Security Hub

We're committed to providing our members with
a safe and secure banking experience


Security Hub

How we protect you online

We are committed to providing our members with a safe and secure banking experience. We have employed a wide range of security measures to help protect your personal information and transactions including:

  • Firewalls
  • Encryption
  • Automatic Time-outs
  • Incorrect Passcode/Password Code-block
  • Last Login Time Check

Internet Banking Security
We have placed the utmost importance on ensuring that your personal details, funds and account information remain secure from unauthorised access.
The closed padlock in the Internet Banking browser page indicates that the Internet Banking site is secure.
In addition, our system has various security features to safeguard your transactions and personal information. These include:

  • Secure login pages - your access information is encrypted (scrambled).
  • Member chosen Passcode/Password - you can change these at any time.
  • Password anonymity - you are the only person that knows your Passcode/Password.
  • The Internet Banking login page is unable to be cached - this means that your personal login information is erased when you leave the login page and cannot be retrieved by anyone else using your computer.
  • System lock after 3 attempts - if a user enters an Passcode/Password incorrectly 3 times, Internet Banking will be locked, and the account blocked. The system can be unlocked and your Passcode/Password reset when the Bank is contacted and the person is identified as the account owner.
  • Timeouts for session inactivity - your Internet Banking session will time out after 15 minutes if there is no activity within your banking session.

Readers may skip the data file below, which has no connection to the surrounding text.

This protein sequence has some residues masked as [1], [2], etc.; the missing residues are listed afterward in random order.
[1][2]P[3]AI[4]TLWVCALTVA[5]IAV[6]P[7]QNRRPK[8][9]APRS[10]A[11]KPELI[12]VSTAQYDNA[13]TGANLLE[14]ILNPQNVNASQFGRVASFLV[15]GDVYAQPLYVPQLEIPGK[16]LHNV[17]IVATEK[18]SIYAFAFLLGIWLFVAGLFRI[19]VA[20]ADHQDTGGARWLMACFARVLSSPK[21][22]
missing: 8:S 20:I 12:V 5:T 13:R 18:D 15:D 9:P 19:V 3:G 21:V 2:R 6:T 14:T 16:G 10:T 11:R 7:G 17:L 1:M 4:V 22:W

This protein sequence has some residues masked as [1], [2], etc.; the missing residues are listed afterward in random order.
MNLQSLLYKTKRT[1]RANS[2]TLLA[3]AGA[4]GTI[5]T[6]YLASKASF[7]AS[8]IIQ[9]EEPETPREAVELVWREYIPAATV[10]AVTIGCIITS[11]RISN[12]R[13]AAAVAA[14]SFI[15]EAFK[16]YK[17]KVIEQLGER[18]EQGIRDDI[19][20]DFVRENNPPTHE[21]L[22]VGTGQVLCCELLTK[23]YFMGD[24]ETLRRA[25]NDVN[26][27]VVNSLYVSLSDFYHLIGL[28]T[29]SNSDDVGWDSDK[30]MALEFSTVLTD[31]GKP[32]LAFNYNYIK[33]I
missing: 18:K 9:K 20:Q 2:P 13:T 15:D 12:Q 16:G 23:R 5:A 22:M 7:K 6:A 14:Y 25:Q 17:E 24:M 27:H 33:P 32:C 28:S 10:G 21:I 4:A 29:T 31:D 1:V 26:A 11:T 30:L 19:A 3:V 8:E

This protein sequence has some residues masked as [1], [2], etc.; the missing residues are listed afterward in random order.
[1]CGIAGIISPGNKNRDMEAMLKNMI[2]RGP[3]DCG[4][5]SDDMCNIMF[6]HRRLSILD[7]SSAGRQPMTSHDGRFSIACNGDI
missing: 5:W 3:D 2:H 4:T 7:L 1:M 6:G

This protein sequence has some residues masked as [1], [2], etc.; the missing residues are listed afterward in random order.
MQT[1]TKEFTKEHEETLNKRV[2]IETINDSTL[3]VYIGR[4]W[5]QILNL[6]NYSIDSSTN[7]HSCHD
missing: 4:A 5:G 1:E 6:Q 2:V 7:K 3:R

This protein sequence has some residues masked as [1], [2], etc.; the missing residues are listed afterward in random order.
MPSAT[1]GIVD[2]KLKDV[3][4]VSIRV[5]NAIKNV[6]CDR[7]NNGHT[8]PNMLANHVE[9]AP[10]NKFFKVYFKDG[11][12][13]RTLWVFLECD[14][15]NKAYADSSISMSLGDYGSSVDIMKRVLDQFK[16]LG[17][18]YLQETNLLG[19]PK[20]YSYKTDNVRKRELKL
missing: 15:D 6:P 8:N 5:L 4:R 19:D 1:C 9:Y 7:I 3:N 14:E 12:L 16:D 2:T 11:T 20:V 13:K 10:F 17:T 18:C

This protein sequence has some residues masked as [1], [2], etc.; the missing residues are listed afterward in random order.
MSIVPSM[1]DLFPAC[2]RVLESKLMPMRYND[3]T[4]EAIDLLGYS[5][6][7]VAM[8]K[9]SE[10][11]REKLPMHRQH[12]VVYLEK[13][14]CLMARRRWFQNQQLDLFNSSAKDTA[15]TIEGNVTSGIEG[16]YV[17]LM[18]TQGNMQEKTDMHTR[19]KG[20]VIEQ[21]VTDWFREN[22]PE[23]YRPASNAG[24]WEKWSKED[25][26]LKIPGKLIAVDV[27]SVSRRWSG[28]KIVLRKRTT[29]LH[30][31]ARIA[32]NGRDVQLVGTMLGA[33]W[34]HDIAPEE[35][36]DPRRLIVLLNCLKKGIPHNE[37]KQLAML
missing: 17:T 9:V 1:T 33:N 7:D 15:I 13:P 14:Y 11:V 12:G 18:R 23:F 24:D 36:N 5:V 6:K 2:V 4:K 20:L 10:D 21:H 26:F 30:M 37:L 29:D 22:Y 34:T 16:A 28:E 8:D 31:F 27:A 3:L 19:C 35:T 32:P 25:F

How you can protect yourself 

We take the protection of your information and transaction data very seriously. But online security is a partnership between us. As such, it's important that you take measures to improve your online security. Listed below are areas you can focus on to keep your personal information secure.

Protect your member ID and Passcode/Password

Here are a few helpful tips to assist you in choosing and using your Passcode/Password:

  • Have a unique Passcode/Password for your Internet Banking. Avoid using the same Passcode/Password for different online applications.
  • When choosing an Passcode/Password, select something that you will remember easily but which will not be obvious to others. Refrain from using your telephone number, car registration, postcode or other numbers easily linked to you personally. 
  • Consider using passphrases that are at least 12 characters long. 
  • Change your Passcode/Password regularly. We recommend every 90 days.
  • Do not write your Passcode/Password down or provide it to anyone, even if it is disguised.

Protect your computer and personal information online

Here are a few helpful tips to assist you in protecting your computer and personal information online:

  • Install security software on your PC and run automatic updates to check for suspicious activity.
  • Avoid using public computers and public wireless networks whenever entering personal information such as credit card details, passwords and bank account details.
  • Never provide personal information such as bank account details, access code or credit card details via email.
  • Set up spam filters on your email account. If you do receive emails from a source you don’t trust, delete these immediately without opening any links or attachments.
  • Always enter by typing the address into your browser, checking that you're connected to the legitimate Australian Military Bank website. 
  • Always select "log out" from the Internet Banking menu when you complete your banking.
  • Look out for the padlock or key symbol within the browser when accessing Internet Banking.
  • Regularly check your accounts and statements for any unauthorised transactions.


Scams and Security Alerts 

Latest Security Alerts 

Find out more about latest scam reports on to be aware of what to watch out for. 


Scammers are becoming increasingly sophisticated, potentially displaying different phone numbers or email addresses to those that they are actually contacting you from (called ‘spoofing’). This means that you may receive a call from a trusted phone number (such as a bank) which is actually someone entirely different.

These scams often follow a similar procedure by asking to confirm your details. The scammer may also ask you to input passwords/passcodes into the key pad directly.

How you can protect yourself

Beware of suspicious calls and never give out your personal details. If you are unsure hang up and call us on 1300 13 23 28 to confirm the call is legitimate.